By lowering the main refinancing rate to 0.15 percent and pushing the deposit rate to a negative 0.1 percent, the E.C.B. is attempting with this ever cheaper money and penalty rates on deposits to shift capital flows to the weak economies of southern Europe, namely Spain, Italy and Greece at the expense of savers in northern Europe such as Germany, the Netherlands and Austria.

As a result, bond yields in the weak southern economies have fallen to record lows, which is the main reason that bond yields in the U.S. have remained lower despite most experts saying that they would rise this year as our economy started to improve. Of course, these lower interest rates in the U.S. have been another reason why investors have turned to the stock market in search of better returns on their money.

Finally, economic reports have shown that our economy is emerging from its first-quarter winter-induced contraction as the consensus is now for second-quarter growth to reach almost four percent. As an example of this, the May ISM Manufacturing Survey reached its fastest growth pace this year, April factory orders rose for the third straight month, the May ISM Non-Manufacturing Survey rose at the fastest pace in nine months, the Fed Beige Book of economic conditions in various parts of the country showed “modest to moderate growth” led by auto sales, and the May jobs report marked a fourth-straight month of job gains above 200,000 for the first time since January 2000.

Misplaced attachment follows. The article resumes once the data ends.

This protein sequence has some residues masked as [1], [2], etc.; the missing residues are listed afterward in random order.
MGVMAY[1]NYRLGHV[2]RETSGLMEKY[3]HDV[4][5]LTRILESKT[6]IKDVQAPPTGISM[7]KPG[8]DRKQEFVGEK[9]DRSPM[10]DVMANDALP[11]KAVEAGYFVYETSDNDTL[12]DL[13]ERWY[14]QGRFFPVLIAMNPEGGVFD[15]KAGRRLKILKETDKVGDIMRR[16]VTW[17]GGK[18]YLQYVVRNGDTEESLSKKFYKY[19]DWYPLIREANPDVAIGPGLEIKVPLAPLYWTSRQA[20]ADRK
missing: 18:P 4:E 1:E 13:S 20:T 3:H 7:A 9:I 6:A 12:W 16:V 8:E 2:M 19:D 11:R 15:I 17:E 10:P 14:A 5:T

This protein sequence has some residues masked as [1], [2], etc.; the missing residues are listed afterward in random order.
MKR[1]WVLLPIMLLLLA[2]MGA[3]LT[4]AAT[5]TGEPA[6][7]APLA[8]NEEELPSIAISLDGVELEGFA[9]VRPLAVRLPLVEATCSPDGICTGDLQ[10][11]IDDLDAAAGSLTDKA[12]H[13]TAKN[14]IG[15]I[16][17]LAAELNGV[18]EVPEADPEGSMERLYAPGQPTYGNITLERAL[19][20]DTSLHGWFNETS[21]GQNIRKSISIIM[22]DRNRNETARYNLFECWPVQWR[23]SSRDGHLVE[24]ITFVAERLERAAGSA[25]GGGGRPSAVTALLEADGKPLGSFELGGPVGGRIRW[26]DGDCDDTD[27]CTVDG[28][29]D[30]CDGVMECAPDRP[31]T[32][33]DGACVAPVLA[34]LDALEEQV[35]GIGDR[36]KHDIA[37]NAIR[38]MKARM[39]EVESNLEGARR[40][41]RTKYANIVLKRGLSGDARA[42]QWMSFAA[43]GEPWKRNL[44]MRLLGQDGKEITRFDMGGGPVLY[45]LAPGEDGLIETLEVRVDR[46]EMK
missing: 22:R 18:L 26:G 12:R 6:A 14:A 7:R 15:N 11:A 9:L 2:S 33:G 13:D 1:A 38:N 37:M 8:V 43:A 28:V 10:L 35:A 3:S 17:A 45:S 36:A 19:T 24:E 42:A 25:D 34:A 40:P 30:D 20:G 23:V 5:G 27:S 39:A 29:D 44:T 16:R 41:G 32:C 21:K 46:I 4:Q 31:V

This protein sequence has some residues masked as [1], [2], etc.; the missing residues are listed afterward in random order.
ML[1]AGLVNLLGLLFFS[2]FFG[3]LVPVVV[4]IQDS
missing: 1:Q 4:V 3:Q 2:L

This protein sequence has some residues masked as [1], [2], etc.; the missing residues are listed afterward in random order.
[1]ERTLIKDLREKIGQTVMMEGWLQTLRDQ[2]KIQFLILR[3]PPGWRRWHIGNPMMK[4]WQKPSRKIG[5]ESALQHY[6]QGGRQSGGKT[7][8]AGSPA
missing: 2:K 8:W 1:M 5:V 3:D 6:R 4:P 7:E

This report showed that the economy had finally recouped the 8.7 million jobs that were lost during the Great Recession, but at the same time it took 77 months to do so, which was the longest time needed to regain jobs lost in a recession. The unemployment rate held steady at a five and a half-year low of 6.3 percent but the labor force participation rate, or share of working-age Americans who are employed or at least looking for a job, held steady at a multi-decade low of 62.8 percent.

Manufacturing payrolls increased by 10,000, expanding for the tenth straight month, and construction jobs rose by 6,000, their fifth consecutive month of gains. Government payrolls increased by 1,000, which was their fourth-straight monthly gain.

As an illustration of how calm this advance has been, the volatility index, otherwise known as the VIX, which moves in the opposite overall direction of the stock market, fell to its lowest closing level since February 2007 on Friday with a price under 11, which it has been at only 1.8 percent of the time since 1990. This shows an extreme level of complacency among investors that often marks the beginning of some sort of market correction. On the other hand, there have also been months when the VIX does in fact remain at these low levels and the market advances, such as in 2006–2007.

One of these days the market will undergo some sort of selloff, but until then the path of least resistance is certainly higher.